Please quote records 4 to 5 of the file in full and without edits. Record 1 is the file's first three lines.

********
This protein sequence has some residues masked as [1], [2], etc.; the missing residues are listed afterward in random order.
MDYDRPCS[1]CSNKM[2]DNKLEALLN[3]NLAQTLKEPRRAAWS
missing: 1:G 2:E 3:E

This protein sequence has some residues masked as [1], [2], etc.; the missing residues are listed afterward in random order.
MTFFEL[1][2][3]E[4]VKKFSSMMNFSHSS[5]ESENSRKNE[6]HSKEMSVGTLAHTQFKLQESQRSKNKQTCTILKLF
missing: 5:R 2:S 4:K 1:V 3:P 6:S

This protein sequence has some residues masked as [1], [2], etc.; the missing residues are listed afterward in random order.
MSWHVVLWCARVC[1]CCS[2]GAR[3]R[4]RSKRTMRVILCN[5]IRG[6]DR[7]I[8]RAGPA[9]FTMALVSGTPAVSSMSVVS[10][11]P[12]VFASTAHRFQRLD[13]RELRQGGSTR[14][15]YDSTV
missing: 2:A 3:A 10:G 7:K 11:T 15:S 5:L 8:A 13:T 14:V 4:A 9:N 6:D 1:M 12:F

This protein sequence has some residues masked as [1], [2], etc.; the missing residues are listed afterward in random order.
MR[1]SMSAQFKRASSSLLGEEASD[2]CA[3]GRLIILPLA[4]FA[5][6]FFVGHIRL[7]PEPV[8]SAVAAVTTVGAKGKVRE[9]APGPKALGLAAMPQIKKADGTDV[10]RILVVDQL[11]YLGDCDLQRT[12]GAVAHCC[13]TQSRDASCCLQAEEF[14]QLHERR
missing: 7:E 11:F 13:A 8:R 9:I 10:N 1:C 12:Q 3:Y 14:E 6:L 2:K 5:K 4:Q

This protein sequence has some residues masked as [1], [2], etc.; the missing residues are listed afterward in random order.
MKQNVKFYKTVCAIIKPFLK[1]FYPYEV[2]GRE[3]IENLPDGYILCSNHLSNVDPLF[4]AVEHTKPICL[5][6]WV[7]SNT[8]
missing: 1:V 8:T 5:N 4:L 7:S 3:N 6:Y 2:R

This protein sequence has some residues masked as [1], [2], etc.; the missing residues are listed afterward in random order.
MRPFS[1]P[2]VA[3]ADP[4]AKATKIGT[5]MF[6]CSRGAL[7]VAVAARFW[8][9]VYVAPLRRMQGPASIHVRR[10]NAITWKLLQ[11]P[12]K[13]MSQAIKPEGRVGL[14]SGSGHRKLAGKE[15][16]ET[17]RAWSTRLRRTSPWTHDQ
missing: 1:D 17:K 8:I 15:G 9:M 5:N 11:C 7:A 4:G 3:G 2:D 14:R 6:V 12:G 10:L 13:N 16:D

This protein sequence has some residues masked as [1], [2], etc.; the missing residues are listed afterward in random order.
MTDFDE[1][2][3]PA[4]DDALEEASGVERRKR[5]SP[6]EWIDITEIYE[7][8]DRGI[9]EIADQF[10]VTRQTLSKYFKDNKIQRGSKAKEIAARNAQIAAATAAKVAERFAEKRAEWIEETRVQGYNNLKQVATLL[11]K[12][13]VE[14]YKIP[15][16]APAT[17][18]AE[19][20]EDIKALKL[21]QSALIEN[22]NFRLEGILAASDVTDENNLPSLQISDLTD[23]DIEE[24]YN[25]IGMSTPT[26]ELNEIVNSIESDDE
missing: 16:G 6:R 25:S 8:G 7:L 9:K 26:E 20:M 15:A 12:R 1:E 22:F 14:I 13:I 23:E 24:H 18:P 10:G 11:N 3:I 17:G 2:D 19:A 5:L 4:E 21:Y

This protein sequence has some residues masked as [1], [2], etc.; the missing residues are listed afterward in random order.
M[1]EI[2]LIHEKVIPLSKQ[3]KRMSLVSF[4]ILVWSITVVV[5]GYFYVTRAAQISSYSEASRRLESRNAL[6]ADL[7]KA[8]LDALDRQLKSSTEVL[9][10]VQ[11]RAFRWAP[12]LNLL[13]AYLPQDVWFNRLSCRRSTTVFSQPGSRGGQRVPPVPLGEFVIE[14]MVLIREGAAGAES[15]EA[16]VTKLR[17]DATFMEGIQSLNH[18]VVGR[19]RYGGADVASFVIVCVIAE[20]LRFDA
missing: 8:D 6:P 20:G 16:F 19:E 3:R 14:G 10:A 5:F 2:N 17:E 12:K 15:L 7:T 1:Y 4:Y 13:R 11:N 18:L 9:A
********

This protein sequence has some residues masked as [1], [2], etc.; the missing residues are listed afterward in random order.
MR[1]SMSAQFKRASSSLLGEEASD[2]CA[3]GRLIILPLA[4]FA[5][6]FFVGHIRL[7]PEPV[8]SAVAAVTTVGAKGKVRE[9]APGPKALGLAAMPQIKKADGTDV[10]RILVVDQL[11]YLGDCDLQRT[12]GAVAHCC[13]TQSRDASCCLQAEEF[14]QLHERR
missing: 7:E 11:F 13:A 8:R 9:I 10:N 1:C 12:Q 3:Y 14:E 6:L 2:K 5:K 4:Q

This protein sequence has some residues masked as [1], [2], etc.; the missing residues are listed afterward in random order.
MKQNVKFYKTVCAIIKPFLK[1]FYPYEV[2]GRE[3]IENLPDGYILCSNHLSNVDPLF[4]AVEHTKPICL[5][6]WV[7]SNT[8]
missing: 1:V 8:T 5:N 4:L 7:S 3:N 6:Y 2:R